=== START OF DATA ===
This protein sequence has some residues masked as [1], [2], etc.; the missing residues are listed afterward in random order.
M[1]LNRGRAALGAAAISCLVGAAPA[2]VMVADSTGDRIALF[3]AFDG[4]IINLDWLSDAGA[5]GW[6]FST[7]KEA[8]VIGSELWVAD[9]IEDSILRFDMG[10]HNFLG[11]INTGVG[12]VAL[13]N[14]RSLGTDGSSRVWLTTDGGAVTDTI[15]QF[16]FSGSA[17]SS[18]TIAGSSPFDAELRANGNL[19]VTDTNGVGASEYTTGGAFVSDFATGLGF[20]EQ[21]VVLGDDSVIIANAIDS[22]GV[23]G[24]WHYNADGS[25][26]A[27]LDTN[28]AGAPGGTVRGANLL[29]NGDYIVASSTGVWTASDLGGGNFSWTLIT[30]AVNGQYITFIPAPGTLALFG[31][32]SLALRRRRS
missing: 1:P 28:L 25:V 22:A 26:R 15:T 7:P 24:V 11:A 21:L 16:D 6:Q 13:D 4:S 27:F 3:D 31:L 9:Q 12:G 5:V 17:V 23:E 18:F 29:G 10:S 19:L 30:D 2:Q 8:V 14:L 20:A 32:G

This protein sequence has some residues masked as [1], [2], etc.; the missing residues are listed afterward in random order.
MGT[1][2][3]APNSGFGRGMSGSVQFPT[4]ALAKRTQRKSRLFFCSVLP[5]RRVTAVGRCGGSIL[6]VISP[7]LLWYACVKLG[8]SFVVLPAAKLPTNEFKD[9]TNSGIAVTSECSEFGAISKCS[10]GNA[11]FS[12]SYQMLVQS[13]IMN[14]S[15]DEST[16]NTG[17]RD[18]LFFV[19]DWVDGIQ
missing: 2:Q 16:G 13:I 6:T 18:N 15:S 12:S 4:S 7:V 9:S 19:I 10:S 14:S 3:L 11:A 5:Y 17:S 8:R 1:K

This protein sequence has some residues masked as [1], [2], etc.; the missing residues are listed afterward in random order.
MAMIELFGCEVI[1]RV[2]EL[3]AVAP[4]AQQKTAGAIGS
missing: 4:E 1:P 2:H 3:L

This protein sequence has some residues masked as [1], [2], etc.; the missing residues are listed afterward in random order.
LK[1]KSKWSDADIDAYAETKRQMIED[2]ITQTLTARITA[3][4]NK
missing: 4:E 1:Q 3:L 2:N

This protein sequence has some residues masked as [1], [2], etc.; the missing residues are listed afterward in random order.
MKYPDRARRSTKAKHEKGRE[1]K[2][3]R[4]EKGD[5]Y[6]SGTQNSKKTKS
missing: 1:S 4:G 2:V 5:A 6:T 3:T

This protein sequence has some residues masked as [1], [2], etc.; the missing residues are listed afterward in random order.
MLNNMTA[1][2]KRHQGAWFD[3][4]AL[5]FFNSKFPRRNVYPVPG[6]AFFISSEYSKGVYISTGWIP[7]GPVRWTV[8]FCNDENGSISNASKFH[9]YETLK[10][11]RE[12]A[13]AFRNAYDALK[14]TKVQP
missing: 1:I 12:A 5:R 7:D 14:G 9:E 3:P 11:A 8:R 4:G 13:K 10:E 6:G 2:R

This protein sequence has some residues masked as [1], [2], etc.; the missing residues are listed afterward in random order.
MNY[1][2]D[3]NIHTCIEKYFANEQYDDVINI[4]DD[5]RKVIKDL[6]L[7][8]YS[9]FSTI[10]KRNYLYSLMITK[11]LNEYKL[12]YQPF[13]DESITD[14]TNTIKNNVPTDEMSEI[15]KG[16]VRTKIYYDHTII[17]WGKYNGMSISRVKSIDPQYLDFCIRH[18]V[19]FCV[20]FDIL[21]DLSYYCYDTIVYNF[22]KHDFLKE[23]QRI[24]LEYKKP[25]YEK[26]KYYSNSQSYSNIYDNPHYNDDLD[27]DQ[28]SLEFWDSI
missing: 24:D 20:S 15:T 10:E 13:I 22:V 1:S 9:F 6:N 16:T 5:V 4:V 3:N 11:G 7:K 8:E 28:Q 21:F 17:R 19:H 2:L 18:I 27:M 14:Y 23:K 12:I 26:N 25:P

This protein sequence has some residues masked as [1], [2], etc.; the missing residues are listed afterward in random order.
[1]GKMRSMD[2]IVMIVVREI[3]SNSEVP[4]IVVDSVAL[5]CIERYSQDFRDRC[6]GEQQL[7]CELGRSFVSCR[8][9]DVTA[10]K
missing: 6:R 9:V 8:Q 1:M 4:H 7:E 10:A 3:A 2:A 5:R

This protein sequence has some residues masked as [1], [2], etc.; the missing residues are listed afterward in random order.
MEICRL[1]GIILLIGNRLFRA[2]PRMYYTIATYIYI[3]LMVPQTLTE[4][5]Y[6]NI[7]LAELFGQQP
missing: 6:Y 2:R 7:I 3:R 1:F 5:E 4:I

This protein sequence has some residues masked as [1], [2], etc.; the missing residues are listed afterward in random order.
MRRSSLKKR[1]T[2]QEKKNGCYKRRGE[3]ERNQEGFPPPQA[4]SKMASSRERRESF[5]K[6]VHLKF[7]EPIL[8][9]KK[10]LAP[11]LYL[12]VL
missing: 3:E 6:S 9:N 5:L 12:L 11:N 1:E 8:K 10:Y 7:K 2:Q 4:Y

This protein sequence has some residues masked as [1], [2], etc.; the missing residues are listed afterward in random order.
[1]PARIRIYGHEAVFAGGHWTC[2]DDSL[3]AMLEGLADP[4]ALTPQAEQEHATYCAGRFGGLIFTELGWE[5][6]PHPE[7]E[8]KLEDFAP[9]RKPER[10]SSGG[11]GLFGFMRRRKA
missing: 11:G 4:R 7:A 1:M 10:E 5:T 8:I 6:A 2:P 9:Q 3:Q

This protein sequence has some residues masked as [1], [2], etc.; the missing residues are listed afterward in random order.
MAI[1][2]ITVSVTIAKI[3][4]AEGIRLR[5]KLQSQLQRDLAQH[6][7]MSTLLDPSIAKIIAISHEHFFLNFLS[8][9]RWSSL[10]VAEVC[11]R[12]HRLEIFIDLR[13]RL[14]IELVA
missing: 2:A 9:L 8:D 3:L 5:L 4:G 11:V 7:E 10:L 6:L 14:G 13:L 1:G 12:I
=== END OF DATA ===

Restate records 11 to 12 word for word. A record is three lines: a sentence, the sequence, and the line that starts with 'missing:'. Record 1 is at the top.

This protein sequence has some residues masked as [1], [2], etc.; the missing residues are listed afterward in random order.
[1]PARIRIYGHEAVFAGGHWTC[2]DDSL[3]AMLEGLADP[4]ALTPQAEQEHATYCAGRFGGLIFTELGWE[5][6]PHPE[7]E[8]KLEDFAP[9]RKPER[10]SSGG[11]GLFGFMRRRKA
missing: 11:G 4:R 7:A 1:M 10:E 5:T 8:I 6:A 2:P 9:Q 3:Q

This protein sequence has some residues masked as [1], [2], etc.; the missing residues are listed afterward in random order.
MAI[1][2]ITVSVTIAKI[3][4]AEGIRLR[5]KLQSQLQRDLAQH[6][7]MSTLLDPSIAKIIAISHEHFFLNFLS[8][9]RWSSL[10]VAEVC[11]R[12]HRLEIFIDLR[13]RL[14]IELVA
missing: 2:A 9:L 8:D 3:L 5:L 4:G 11:V 7:E 10:L 6:L 14:G 13:L 1:G 12:I